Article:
Akinbami hopes that with fewer people smoking today vs. decades past, there will be fewer cases of COPD in the future. In that sense, COPD largely is a preventable condition, she said. In addition to smoking, other environmental risk factors include exposure to toxic fumes at work. There is also a genetic component that can raise the risk, Akinbami said. In addition, the CDC report noted that diet and recurrent infections may play a role.
The CDC team also found strong ethnic and geographical disparities in COPD. For example, COPD was more common among Puerto Ricans and whites than among blacks and Mexican Americans. COPD was also more common among adults living below the poverty level (8.3 percent) than among those whose income is at least 200 percent above the poverty level (4.3 percent). And there were big differences region-to-region. The rate of COPD was almost twice as high in the East South Central states (7.5 percent) vs. the Pacific states (3.9 percent), according to the report. COPD is a progressive and incurable disease.
However, progress has been made in treating the symptoms of the disease, which can at least improve a patient's quality of life. This report found that the rate of hospitalizations for COPD fell among both men and women during the study period, the CDC noted. However, the death rate from COPD dropped only for men.
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COPD World News Week of July 10, 2011
New COPD drug wins US approval
Washington, DC - A new beta2-adrenergic agonist drug, indacaterol inhalation powder (Arcapta Neohaler), has won FDA approval as long-term maintenance therapy for chronic obstructive pulmonary disease, the agency announced. A product of Novartis, the drug was tested in six clinical trials with a total of nearly 5,500 current or former smokers 40 and older.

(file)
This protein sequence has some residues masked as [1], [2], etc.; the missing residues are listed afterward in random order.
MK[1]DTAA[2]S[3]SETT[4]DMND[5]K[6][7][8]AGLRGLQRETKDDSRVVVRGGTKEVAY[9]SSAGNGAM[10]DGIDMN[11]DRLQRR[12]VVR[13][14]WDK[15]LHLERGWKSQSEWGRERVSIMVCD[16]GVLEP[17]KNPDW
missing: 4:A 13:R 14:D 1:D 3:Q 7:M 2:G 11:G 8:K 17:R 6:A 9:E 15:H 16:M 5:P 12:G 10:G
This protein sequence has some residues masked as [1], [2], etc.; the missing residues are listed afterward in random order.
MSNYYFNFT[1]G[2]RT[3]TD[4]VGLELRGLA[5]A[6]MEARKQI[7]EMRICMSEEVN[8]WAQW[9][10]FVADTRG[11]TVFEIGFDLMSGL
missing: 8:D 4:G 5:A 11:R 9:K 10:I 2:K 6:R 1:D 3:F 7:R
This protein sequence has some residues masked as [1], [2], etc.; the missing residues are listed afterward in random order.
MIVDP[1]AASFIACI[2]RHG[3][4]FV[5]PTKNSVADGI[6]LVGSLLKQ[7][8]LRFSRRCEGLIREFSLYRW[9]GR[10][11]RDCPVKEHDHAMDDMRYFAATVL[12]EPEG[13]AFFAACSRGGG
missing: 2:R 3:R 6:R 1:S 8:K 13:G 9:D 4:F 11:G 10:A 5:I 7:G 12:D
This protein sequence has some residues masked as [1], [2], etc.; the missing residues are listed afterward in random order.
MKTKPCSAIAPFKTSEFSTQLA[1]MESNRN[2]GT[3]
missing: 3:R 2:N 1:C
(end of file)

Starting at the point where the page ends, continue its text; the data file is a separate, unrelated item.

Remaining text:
An FDA advisory committee voted 13-4 in March to recommend that the drug be approved, although only at the 75-mcg dosage. The panel recommended against approval of a 150-mcg dose, citing a lack of clear evidence that the higher dose was any more effective or that it was as safe as the lower dose. Following the committee's recommendation, the FDA approved only the 75-mcg dose. This was the second try by Novartis to win FDA approval for indacaterol. The agency had rejected the company's first application in 2009, which had sought approval for doses as high as 300 mcg.
Novartis conducted additional clinical studies at the 75- and 150-mcg doses to satisfy the FDA's concerns. The agency emphasized that the drug is not to be used to treat acute exacerbations. It also should not be used by people with asthma unless they are also taking long-term controller medications such as inhaled corticosteroids. Indacaterol will carry the same black-box warning as other long-acting beta agonists about increased risk of asthma-related death.